Best Defense

Thomas E. Ricks' daily take on national security.

Taking care of soldiers: A father’s view

I wonder if this is what happens when one percent of society carries 99 percent of the burden of war. “I appreciate your comments about the need to take care of our soldiers. My son, David, left the army in February, having served two tours in Iraq in the 1-18  and 1-2 Infantry.  He was ...

U.S. Army
U.S. Army
U.S. Army

I wonder if this is what happens when one percent of society carries 99 percent of the burden of war.

"I appreciate your comments about the need to take care of our soldiers. My son, David, left the army in February, having served two tours in Iraq in the 1-18  and 1-2 Infantry.  He was severely wounded by an IED on his first deployment, in Baghdad in 2006.  He was a sergeant on his second tour in Diyala Province.

Before his second deployment, my son married his German girlfriend, Sabrina Lang. They had been together since early in 2006, and she and her family had been instrumental in nursing him back to health after his wounding at the end of that year.  David has now been accepted to Ohio State and has just moved to Columbus to begin school in the fall.

I wonder if this is what happens when one percent of society carries 99 percent of the burden of war.

“I appreciate your comments about the need to take care of our soldiers. My son, David, left the army in February, having served two tours in Iraq in the 1-18  and 1-2 Infantry.  He was severely wounded by an IED on his first deployment, in Baghdad in 2006.  He was a sergeant on his second tour in Diyala Province.

Before his second deployment, my son married his German girlfriend, Sabrina Lang. They had been together since early in 2006, and she and her family had been instrumental in nursing him back to health after his wounding at the end of that year.  David has now been accepted to Ohio State and has just moved to Columbus to begin school in the fall.

Without going into great detail, the State Department has been entirely unhelpful, indeed almost obstructive, in terms of Sabrina’s getting into the country to be with David. I have agreed to co-sign for her, but the consul in Frankfurt muddled the paperwork, delaying her acceptance for weeks before finally accepting it.  Now an unnamed consular official has decreed that Sabrina’s medical work is incomplete, and has again delayed her visa application.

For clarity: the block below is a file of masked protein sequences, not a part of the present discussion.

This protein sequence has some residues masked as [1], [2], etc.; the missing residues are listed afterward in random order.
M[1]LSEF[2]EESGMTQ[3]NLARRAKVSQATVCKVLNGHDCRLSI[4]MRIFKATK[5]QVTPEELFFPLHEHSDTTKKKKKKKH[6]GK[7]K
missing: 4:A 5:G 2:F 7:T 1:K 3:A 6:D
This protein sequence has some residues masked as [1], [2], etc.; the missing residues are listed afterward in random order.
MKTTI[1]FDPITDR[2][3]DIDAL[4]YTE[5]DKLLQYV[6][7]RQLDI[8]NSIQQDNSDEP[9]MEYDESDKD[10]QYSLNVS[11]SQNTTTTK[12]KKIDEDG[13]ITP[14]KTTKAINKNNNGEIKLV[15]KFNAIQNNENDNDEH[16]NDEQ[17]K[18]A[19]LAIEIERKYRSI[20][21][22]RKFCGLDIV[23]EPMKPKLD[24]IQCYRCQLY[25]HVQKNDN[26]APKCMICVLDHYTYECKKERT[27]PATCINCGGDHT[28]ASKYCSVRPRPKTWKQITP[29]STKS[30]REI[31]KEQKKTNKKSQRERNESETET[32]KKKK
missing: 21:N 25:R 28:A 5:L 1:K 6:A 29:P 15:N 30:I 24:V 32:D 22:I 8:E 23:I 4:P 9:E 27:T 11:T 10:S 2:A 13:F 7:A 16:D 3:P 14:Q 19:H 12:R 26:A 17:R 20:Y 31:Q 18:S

Contrasted with what David went through in the army, this is not such a major issue.  Sabrina will eventually get her visa, but only after needless delays. My major concern for my son is that he is now alone in Columbus, his wife unable to join him for an undetermined time.  He has been diagnosed, unsurprisingly, with PTSD, and my wife and I worry about the possible consequences of his sitting in his apartment with nothing to do. This could easily have been prevented had anyone at the Consulate in Frankfurt taken an interest in helping an American veteran get resettled in our civilian society. None did so.

We had planned a welcome ceremony for David and Sabrina this weekend. About 75 people will attend. With Sabrina absent, they and a widening circle of their friends will conclude to varying degrees that the American government is callous, incompetent, and unconcerned for those who do its fighting. I fear they are correct.

Sincerely,
Jim Warnock

Thomas E. Ricks covered the U.S. military from 1991 to 2008 for the Wall Street Journal and then the Washington Post. He can be reached at ricksblogcomment@gmail.com. Twitter: @tomricks1

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